CNBC is making a big deal of the fact that the wealth of Musk is now valued more than Warren Buffett’s.
Musk has a personal compensation plan that most investors think fitting, but I do not.
I happen to believe that Elon Musk is the greatest entrepreneur of our time. He creates visions of how we should use technology and design to improve our lives, then sets out the most ambitious goals and objectives, which he later accomplishes with stunning speed.
There is no question he is a remarkable human being. But the question is, does he deserve such riches?
In my view, I do not think that stock options based on share price are what investors should want to see. Stock promotion should not be the driver of share prices. Corporate earnings, cash flow, and dividends are what investors need. We would also like to see them grow.
You see, I believe in sustainable value, not in market fads. As an example, many years ago I wrote a blog about an associate of mine who founded and operated a technology company that barely made any money. Each year was the same as the previous ones. The individual barely took home a livable wage. His shares were worth maybe a million or two at most. Then along came the year 2000 and the Y2K narrative along with a growing interest in computer software and the Internet. Although his company had zero to do with the internet, it did have proprietary software and a client base who used it, somewhat. But when the stock market soared at the time, this person’s wealth zoomed. He had stock options based on the share price. Price-earnings multiples or price-to-cash flow multiples be damned, the person was now a billionaire, at least on paper. Could he sell his shares? No, because had he tried, the liquidity would have dried up, the share price collapsed, and the individual would have reverted to being a mini-millionaire. Well, it turned out that a few short months later, the stock market turned bearish. The Bear market of 2000-2002 was harsh. The individual’s stock collapsed, and went off the board. The technology was rapidly changing and I doubt that he could have found a buyer for his company then.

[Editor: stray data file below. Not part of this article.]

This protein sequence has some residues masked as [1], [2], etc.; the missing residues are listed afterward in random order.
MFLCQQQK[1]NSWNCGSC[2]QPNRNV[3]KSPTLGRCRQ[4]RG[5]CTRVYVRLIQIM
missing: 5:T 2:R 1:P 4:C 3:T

So, I have seen this incentive stock options dilemma before. It does not always work out, especially if based on market prices that often have little basis in reality.
Tesla stock now has a market cap of about $260 Billion. But corporate earnings are suspect. They are reported to be nominal but there are some analysts who do not believe they really exist. But even if they do, Tesla is an auto manufacturing company. Over say a three-year smoothing of earnings that would take into consideration the cyclic nature of the auto marketplace, let’s put a 40 PE multiple to TSLA. That would require an after-tax earnings level of $4.5 Billion. In the case of Tesla, that may be possible but highly unlikely. More to the point is that auto manufacturers will be under severe earnings pressure in the next several years and trade on average in the 10 PE range after business stabilizes.
I am not an auto industry analyst and I’m not one to short stock; but, I am making the point that Elon Musk, as great an entrepreneur as he is, should not be compensated on hyper-inflated stock prices that could collapse in a week or a month or two. Investors need to see stock prices that are sustainable based on earnings, cash flow, and dividends.
Even if Musk is able to pull the proverbial rabbit out of the hat, and produce a modicum of strong fundamentals, if he was paid on that basis he would not be the world’s 7th wealthiest person today.